• Acid Reflux Disease & GERD

    Learn More About Acid Reflux Disease and GERD (Gastroesophageal Reflux Disease.) Find Out How These Two Medical Conditions Differ From Heartburn.

  • Two men killed in eastern Ont., shooting; woman recovering in hospital

    Sarah Cameron was taken to hospital with what police described as life-threatening injuries on Thursday morning after a shooting at her father's home in Almonte, Ont., about 50 kilometres west of Ottawa.

    • The Canadian Press
  • NYC officer convicted of manslaughter in stairwell shooting

    A rookie police officer who shot an unarmed man dead in a darkened public housing stairwell was convicted Thursday of manslaughter in a case closely watched by advocates for police accountability. The courtroom audience gasped and Officer Peter Liang, who had broken into tears as he testified about the 2014 shooting of Akai Gurley, buried his head in his hands as the verdict came after 17 hours of jury deliberations. Liang is the first New York City police officer convicted in an on-duty death since 2005.

    • The Canadian Press
  • Plastic industry wants Montreal suburb to halt proposed shopping bag ban

    Big Plastic is laying down the legal gauntlet against a Montreal suburb that is looking at banning plastic bags later this year. The Canadian Plastic Bag Association served the City of Brossard with a legal letter on Thursday demanding it back off on its proposed shopping-bag bylaw. Officials in the town are expected to pass a bylaw next Tuesday that would see a ban come into effect by September.

    • The Canadian Press
  • Elon Musk's vision is not for the faint of heart

    Leave it to Elon Musk to make a company's stock jump nearly 5 percent a day after reporting widening losses - all in the middle of a market selloff. Musk's electric vehicle startup, Tesla Motors Inc, on Wednesday posted its eleventh straight quarterly loss, when analysts had expected a profit. Tesla also said it planned $1.5 billion in capital spending this year but had just $1.2 billion in the bank.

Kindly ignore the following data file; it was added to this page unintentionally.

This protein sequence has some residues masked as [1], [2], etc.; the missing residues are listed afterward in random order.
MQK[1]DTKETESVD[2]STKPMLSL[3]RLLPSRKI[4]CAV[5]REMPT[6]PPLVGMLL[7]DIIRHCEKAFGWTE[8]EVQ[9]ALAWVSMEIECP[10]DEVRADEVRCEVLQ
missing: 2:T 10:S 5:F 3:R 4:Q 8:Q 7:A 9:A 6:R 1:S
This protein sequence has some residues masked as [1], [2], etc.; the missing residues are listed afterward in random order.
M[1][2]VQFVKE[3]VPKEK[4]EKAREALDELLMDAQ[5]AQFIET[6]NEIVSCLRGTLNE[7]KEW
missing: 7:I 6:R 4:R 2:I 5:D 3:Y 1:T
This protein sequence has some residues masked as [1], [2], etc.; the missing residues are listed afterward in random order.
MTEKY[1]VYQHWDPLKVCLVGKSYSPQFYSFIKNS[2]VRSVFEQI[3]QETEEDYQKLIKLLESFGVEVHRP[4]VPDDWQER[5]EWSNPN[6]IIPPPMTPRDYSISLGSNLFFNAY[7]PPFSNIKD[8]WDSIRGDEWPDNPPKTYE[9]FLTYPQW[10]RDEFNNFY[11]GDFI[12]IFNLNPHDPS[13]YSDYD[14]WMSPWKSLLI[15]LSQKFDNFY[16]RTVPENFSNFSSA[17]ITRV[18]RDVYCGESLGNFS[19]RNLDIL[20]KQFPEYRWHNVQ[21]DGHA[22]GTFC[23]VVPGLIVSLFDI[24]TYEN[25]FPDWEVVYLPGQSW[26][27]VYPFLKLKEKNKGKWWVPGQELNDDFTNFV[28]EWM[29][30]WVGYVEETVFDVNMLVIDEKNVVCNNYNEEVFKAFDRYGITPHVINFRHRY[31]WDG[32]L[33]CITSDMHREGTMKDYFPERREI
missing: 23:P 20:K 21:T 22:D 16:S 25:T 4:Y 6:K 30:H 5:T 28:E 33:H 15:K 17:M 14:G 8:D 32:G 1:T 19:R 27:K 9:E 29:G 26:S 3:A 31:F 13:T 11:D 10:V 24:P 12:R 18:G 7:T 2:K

• Reuters
  • Read This Before You Buy Medigap Plan F

    Plan F is the most popular Medicare Supplement plan, but there's another Medigap option you should consider.

  • Liberal government misfires on promised gun-marking measures

    The Liberal government has broken a promise to immediately implement firearm-marking regulations to help police trace guns used in crime. On the eve of the Trudeau government's Friday milestone of 100 days in office, the pledge had not been fulfilled. Just before the August federal election call, the Conservative government quietly published a notice deferring the firearm-marking regulations until June 1, 2017 — the seventh time the measures had been delayed.

    • The Canadian Press
  • Calgary twins who died on bobsled run enjoyed school, church, outdoors

    CALGARY - A funeral was held Thursday for twin teenage brothers Jordan and Evan Caldwell, who died during an after-hours run on a bobsled track at Canada Olympic Park in Calgary. After the accident early Saturday, their parents and sister shared some background about the 17-year-old boys.

    • The Canadian Press
  • Freezing temperatures surprise NBA superstars coming to Toronto for All-Star Weekend

    Thu, Feb 11: Despite an unseasonably warm winter, this weekend is shaping up to be the coldest this year. Peter Kim reports.

    • Global News
  • Deformed fish found near Lac-Mégantic oil spill disaster

    Scientists have found an “unprecedented” number of fish with deformed fins, tumours and lesions in the river near the Lac-Mégantic oil spill in Quebec. A report for the provincial Environment Department says the scope and level of contamination in the Chaudière River near the site of the July 2013 disaster has decreased.